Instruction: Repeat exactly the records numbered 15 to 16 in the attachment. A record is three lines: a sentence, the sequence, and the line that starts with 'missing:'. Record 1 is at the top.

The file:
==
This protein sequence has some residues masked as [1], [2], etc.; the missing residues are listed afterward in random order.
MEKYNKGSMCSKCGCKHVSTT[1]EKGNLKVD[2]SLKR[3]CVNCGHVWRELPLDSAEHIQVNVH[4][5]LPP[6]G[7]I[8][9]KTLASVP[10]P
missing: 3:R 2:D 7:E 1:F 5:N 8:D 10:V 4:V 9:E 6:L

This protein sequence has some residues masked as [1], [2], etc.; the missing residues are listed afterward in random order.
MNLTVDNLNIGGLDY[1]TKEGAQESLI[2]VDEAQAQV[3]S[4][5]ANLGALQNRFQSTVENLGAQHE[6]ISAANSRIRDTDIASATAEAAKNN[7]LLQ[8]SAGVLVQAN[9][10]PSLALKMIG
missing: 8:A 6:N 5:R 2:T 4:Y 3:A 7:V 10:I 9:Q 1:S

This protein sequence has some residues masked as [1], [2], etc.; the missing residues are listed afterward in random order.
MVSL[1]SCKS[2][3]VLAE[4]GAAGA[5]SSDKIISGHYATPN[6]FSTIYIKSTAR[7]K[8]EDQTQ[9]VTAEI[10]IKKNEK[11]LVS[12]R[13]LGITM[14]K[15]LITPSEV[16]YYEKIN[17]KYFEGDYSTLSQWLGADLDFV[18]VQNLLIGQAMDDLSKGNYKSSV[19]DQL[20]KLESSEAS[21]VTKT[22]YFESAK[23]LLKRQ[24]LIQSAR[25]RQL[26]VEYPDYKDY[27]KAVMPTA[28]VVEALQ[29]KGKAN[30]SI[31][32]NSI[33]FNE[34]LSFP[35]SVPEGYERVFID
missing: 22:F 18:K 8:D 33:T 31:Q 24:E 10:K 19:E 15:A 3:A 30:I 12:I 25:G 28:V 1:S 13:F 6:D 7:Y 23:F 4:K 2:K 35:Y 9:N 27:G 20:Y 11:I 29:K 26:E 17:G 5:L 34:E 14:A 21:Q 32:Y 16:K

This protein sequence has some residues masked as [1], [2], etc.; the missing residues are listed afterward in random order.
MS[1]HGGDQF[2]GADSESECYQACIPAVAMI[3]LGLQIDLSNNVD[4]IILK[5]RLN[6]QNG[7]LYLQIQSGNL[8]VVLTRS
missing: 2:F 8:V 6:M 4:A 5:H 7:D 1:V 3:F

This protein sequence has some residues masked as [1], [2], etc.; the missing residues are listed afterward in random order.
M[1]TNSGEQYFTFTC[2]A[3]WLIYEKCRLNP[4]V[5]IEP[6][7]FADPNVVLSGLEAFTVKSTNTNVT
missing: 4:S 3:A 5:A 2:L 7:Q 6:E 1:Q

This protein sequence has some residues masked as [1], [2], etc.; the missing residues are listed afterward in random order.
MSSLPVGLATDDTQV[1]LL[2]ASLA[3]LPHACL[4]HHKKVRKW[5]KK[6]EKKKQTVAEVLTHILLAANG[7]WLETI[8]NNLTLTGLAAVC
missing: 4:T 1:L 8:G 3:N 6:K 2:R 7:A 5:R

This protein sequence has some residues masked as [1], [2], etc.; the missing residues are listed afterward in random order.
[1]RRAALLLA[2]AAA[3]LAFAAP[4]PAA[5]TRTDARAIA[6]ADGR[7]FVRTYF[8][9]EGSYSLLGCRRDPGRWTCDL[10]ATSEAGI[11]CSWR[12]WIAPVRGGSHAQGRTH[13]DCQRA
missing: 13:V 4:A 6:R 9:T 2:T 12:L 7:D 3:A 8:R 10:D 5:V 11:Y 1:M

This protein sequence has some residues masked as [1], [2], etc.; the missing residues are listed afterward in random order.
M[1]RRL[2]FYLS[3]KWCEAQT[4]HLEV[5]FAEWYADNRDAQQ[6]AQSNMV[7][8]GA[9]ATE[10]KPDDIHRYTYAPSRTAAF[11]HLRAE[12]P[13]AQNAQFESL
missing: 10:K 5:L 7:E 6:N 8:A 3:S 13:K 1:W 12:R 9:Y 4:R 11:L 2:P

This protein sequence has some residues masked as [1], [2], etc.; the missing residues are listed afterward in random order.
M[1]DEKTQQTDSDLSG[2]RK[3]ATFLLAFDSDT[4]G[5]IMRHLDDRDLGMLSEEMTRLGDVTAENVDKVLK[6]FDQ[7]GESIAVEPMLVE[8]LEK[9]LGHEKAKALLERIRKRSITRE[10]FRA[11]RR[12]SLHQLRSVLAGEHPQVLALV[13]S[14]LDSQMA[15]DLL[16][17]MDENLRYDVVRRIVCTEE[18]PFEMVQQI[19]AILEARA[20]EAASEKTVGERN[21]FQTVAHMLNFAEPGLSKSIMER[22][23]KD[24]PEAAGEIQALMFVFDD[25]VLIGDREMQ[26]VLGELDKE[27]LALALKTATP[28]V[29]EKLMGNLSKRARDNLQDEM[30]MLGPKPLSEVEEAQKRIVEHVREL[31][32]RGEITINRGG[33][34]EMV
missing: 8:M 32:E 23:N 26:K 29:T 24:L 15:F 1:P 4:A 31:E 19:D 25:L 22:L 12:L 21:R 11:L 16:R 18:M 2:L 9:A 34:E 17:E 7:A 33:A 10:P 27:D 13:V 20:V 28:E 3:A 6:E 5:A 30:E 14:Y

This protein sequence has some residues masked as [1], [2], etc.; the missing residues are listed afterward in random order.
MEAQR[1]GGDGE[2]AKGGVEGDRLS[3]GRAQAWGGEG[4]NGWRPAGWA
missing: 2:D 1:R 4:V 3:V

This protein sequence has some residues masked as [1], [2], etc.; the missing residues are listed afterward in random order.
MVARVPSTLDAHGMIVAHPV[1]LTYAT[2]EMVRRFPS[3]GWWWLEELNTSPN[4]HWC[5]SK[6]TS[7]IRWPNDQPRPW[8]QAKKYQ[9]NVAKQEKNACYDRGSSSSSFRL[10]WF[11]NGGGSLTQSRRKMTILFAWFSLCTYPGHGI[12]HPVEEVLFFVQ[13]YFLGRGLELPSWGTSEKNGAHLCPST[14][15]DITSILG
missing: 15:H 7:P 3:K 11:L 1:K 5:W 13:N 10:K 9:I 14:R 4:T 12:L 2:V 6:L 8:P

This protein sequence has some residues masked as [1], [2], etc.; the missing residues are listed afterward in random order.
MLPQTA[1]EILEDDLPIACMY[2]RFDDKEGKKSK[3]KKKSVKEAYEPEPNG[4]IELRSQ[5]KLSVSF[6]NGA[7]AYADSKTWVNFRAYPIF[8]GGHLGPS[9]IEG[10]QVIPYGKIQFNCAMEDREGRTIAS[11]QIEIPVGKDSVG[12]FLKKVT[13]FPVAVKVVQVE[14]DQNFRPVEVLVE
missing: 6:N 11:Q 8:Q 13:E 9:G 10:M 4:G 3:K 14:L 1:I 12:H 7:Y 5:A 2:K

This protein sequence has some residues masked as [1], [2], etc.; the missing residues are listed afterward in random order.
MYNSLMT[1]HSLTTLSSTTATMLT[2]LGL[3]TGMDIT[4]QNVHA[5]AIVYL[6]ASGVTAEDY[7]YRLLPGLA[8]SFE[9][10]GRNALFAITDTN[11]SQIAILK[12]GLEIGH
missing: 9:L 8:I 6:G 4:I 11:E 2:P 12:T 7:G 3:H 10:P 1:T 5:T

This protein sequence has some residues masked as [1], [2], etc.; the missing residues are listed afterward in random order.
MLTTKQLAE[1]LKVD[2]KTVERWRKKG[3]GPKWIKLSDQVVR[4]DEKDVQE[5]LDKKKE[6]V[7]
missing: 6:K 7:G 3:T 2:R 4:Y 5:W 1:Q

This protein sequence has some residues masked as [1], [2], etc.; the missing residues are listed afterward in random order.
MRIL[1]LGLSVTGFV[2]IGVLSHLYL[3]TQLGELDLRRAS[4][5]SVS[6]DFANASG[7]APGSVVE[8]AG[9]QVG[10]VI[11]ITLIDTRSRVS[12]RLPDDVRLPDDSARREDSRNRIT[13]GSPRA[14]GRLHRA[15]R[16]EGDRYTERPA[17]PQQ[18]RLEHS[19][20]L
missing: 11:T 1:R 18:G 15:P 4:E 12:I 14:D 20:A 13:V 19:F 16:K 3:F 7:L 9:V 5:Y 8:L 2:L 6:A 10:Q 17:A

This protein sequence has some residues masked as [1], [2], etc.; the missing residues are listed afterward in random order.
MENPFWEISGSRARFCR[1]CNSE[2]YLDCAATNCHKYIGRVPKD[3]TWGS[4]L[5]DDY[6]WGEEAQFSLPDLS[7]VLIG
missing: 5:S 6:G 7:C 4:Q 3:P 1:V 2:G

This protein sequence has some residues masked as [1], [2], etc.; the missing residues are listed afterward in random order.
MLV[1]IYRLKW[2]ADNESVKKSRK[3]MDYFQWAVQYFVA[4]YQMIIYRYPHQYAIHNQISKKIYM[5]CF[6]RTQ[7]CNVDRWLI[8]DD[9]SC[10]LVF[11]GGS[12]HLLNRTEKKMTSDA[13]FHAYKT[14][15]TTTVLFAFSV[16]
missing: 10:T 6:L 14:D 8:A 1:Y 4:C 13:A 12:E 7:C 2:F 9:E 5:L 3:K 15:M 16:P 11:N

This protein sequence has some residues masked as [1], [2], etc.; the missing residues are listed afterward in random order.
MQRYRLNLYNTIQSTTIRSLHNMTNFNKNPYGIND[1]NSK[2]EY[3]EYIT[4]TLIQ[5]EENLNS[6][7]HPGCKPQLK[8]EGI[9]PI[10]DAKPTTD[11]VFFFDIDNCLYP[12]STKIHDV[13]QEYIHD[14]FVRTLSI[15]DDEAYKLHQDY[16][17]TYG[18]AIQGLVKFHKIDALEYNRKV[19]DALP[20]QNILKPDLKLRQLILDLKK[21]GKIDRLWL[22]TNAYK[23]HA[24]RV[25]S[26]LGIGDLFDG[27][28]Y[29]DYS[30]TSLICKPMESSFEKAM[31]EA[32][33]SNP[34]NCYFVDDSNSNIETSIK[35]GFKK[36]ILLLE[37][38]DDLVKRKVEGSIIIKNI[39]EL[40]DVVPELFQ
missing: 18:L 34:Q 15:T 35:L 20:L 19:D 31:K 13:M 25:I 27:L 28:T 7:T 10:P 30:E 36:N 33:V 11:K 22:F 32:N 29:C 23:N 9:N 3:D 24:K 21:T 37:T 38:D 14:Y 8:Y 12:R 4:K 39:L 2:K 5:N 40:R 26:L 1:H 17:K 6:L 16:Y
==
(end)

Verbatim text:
This protein sequence has some residues masked as [1], [2], etc.; the missing residues are listed afterward in random order.
MRIL[1]LGLSVTGFV[2]IGVLSHLYL[3]TQLGELDLRRAS[4][5]SVS[6]DFANASG[7]APGSVVE[8]AG[9]QVG[10]VI[11]ITLIDTRSRVS[12]RLPDDVRLPDDSARREDSRNRIT[13]GSPRA[14]GRLHRA[15]R[16]EGDRYTERPA[17]PQQ[18]RLEHS[19][20]L
missing: 11:T 1:R 18:G 15:P 4:E 12:I 14:D 20:A 13:V 19:F 16:K 3:F 7:L 9:V 5:Y 8:L 2:L 6:A 10:Q 17:A

This protein sequence has some residues masked as [1], [2], etc.; the missing residues are listed afterward in random order.
MENPFWEISGSRARFCR[1]CNSE[2]YLDCAATNCHKYIGRVPKD[3]TWGS[4]L[5]DDY[6]WGEEAQFSLPDLS[7]VLIG
missing: 5:S 6:G 7:C 4:Q 3:P 1:V 2:G